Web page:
There are perhaps two things that I would have liked to have. The first, would have been a journal to keep track of what’s been done and what items could potentially be used for what. The second, would have been a map of the area to know how it’s actually all interconnected as while you do unlock shortcuts after a while, there is no fast travelling and if you don’t know what you need to do, you’ll be combing through each and every area to figure out what you missed. Oftentimes? It may already be in your hands but you didn’t know it or know how to use it.
It wasn’t the end of the world as I did finish my adventure with almost everything to be obtained in under twelve hours, but a lot of that time was spent running around trying to figure out where to go, what to do, and then potentially grinding for experience as combat can be rather unforgiving and this town? After a few beatdowns several bad guys stop coming out to play a la Dark Souls 2. So grinding for experience isn’t exactly easy making you really have to know the ins and outs of your party and their skills as items cost money, and with no bad guys, there’s no money, so if you want to really keep moving you’ll have to backtrack a lot to the three beds around town in order to fully heal up.
Combat itself though? Stupid amounts of fun. Not a single attack in anyone’s repertoire from the protagonists to their companions (the house’s cat, robot, dog, raccoon, alien jackalope) is straightforward and it’s entirely a hands-on experience. From the standard attack over to throwing ninja stars, shooting hockey pucks, throwing wood axes or rubbing a balloon for a static attack, everything has its own input sequence. Pressing a button at the right time, making a star fall into the right basket, pressing the right sequence of buttons on the controller, moving a reticle into the right space, and so on. If you want to do real damage, you need to pull off these sequences otherwise you’ll never win. Think of it as a 2021 version of Sony’s The Legend of Dragoon.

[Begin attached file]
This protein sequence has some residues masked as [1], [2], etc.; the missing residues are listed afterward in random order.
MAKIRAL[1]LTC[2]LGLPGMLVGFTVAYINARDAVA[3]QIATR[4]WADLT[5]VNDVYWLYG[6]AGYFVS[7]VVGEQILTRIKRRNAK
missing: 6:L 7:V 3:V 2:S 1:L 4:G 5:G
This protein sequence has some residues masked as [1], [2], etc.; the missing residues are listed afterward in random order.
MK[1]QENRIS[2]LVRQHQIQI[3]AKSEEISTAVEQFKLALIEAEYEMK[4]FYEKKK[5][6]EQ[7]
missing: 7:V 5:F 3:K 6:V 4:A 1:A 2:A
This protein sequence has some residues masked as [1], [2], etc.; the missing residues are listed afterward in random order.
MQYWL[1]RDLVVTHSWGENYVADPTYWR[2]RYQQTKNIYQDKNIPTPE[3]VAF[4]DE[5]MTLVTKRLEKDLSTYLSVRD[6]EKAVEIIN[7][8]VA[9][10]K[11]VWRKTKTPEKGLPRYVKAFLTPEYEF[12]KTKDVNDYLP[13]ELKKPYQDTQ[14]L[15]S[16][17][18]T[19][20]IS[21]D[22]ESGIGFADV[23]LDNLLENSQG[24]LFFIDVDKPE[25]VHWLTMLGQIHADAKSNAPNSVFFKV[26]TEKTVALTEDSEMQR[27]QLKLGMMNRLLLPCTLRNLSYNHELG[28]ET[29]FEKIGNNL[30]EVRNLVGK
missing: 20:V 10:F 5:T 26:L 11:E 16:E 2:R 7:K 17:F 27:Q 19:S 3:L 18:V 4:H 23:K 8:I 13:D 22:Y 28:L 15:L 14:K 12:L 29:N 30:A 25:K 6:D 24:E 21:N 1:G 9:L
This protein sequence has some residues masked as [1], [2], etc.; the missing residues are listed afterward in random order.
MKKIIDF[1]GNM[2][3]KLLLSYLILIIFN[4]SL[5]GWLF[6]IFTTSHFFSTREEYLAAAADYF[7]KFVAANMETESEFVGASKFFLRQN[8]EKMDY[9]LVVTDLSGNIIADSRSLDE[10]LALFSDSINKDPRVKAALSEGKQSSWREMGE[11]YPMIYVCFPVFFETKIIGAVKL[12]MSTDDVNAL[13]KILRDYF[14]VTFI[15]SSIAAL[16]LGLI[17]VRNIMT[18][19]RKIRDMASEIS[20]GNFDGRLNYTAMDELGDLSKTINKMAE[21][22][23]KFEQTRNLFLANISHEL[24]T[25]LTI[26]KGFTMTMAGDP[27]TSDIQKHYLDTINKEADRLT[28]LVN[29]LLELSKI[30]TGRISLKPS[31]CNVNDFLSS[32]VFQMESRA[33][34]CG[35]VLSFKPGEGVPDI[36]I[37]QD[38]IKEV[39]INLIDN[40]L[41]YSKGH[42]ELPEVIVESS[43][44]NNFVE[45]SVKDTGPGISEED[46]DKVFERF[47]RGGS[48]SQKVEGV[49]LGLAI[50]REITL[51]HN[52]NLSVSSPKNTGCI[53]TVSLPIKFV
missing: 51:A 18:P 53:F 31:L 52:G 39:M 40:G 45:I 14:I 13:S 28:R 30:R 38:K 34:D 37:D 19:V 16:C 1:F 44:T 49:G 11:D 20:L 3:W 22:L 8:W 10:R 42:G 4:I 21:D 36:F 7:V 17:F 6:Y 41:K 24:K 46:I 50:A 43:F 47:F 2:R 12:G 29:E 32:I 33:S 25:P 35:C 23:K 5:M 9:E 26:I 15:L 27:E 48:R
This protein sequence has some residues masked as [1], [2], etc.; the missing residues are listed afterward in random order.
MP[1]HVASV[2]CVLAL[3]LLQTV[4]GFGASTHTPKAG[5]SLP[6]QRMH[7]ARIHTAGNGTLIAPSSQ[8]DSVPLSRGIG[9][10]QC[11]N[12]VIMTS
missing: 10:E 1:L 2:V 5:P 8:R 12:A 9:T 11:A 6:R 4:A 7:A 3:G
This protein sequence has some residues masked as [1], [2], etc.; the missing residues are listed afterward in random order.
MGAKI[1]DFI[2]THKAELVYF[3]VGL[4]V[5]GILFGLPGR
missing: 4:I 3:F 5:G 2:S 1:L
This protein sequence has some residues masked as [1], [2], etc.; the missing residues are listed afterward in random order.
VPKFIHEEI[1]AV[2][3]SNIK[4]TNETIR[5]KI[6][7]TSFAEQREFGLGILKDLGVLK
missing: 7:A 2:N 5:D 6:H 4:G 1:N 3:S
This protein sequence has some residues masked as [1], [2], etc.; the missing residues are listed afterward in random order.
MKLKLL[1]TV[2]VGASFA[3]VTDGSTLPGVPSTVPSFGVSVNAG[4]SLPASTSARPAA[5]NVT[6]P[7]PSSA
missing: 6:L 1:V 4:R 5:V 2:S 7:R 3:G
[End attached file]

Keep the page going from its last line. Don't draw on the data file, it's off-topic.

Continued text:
To keep things interesting, as all attack patterns require input, so do the defensive ones. Whether single attack or party wide, you’ll have to perform an action in order to reduce the amount of incoming damage. For the most part, it’ll be hitting the button at the right time as it’s kept simple enough. Other times though, for gatling gun styled attacks, you’ll have to press a sequence of buttons and hope to not get it wrong. For super large foes, there can even come a time where you have to literally move the party out of the way or risk getting crushed. It really is stupid amounts of fun once you get into it as it always manages to keep you in the action instead of have you sit in a passive role and hit “A” repeatedly to attack until the enemy is dead.
So overall, fans of RPGs, fans of the occult, fans of aliens, ghosts and crazy science experiments, I would seriously recommend checking out Cococucumber’s Echo Generation especially over Halloween which is the perfect time for this kind of story. Well written dialog and an interactive and engaging combat system supported by an amazing soundtrack, this is going onto my Game of the Year list.Score: 8 / 10